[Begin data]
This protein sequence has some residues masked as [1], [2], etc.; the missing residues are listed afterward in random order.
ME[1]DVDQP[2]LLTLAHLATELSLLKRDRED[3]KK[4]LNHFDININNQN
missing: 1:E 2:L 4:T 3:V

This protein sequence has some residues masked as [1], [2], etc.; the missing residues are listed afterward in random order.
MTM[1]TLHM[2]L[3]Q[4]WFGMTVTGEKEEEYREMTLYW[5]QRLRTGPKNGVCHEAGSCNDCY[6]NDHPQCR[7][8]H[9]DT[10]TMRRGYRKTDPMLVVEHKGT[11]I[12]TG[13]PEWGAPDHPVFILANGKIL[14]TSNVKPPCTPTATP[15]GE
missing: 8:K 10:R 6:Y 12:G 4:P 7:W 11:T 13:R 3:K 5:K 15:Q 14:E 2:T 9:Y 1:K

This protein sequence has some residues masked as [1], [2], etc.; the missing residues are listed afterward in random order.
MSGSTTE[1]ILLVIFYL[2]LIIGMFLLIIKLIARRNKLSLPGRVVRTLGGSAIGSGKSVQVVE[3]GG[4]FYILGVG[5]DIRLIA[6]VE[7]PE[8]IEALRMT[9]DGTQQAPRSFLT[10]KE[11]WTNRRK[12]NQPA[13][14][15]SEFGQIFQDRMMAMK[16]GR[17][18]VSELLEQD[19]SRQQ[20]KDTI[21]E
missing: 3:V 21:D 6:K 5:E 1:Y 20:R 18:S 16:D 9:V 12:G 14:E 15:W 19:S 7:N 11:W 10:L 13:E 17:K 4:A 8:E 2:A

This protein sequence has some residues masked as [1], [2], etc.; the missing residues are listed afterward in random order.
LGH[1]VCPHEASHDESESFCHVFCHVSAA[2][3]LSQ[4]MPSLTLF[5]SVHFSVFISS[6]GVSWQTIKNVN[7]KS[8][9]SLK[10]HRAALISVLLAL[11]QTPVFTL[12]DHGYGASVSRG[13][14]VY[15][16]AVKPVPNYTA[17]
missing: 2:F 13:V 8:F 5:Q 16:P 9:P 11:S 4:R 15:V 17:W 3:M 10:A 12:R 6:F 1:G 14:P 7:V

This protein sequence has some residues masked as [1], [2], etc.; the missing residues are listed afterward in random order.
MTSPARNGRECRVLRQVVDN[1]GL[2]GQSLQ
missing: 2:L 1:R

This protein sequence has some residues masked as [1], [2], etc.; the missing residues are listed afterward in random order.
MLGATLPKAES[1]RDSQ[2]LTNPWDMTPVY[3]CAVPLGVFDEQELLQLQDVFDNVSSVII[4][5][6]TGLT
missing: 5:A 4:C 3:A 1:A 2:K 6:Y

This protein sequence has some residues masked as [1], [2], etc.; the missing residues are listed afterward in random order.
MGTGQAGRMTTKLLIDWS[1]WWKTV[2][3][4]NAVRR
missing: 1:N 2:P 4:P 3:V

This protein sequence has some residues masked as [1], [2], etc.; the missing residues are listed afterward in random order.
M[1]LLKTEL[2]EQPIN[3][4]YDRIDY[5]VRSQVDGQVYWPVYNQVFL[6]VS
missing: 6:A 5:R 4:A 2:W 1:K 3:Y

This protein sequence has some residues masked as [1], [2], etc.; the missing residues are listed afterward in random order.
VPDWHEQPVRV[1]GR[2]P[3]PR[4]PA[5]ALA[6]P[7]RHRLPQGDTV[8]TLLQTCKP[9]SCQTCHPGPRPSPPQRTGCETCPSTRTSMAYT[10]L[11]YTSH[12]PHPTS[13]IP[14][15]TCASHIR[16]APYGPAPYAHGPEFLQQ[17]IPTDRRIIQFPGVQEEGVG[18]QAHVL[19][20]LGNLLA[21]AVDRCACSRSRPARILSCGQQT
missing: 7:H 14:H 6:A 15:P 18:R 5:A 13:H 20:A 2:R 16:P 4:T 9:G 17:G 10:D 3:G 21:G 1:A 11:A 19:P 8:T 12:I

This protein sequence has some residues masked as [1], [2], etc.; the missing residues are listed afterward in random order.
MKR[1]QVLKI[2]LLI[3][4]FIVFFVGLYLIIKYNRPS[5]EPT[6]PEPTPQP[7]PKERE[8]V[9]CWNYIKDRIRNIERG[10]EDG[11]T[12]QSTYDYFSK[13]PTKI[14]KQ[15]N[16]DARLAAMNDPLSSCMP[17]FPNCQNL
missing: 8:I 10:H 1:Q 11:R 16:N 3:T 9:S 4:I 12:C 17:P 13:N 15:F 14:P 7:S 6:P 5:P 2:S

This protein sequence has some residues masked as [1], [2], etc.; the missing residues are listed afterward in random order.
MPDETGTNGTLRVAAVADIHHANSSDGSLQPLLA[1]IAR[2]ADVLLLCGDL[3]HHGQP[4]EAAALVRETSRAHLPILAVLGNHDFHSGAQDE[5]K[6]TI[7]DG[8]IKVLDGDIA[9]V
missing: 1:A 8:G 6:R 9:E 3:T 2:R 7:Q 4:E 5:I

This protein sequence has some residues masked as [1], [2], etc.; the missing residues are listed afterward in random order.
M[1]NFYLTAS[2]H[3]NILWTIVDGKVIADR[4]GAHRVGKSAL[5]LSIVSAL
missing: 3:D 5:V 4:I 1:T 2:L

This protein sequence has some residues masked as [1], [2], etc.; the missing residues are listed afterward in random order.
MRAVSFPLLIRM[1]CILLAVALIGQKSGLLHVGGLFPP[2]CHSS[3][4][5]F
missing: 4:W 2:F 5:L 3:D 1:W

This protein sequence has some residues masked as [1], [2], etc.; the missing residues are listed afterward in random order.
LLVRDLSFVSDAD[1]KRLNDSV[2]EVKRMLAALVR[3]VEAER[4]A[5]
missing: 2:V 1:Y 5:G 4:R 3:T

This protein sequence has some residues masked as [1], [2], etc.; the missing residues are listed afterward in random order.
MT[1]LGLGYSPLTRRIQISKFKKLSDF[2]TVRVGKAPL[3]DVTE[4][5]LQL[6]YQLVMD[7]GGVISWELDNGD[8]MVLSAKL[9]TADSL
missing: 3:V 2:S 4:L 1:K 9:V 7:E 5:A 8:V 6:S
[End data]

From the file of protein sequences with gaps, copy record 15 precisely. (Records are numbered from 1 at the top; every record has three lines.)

This protein sequence has some residues masked as [1], [2], etc.; the missing residues are listed afterward in random order.
MT[1]LGLGYSPLTRRIQISKFKKLSDF[2]TVRVGKAPL[3]DVTE[4][5]LQL[6]YQLVMD[7]GGVISWELDNGD[8]MVLSAKL[9]TADSL
missing: 3:V 2:S 4:L 1:K 9:V 7:E 5:A 8:V 6:S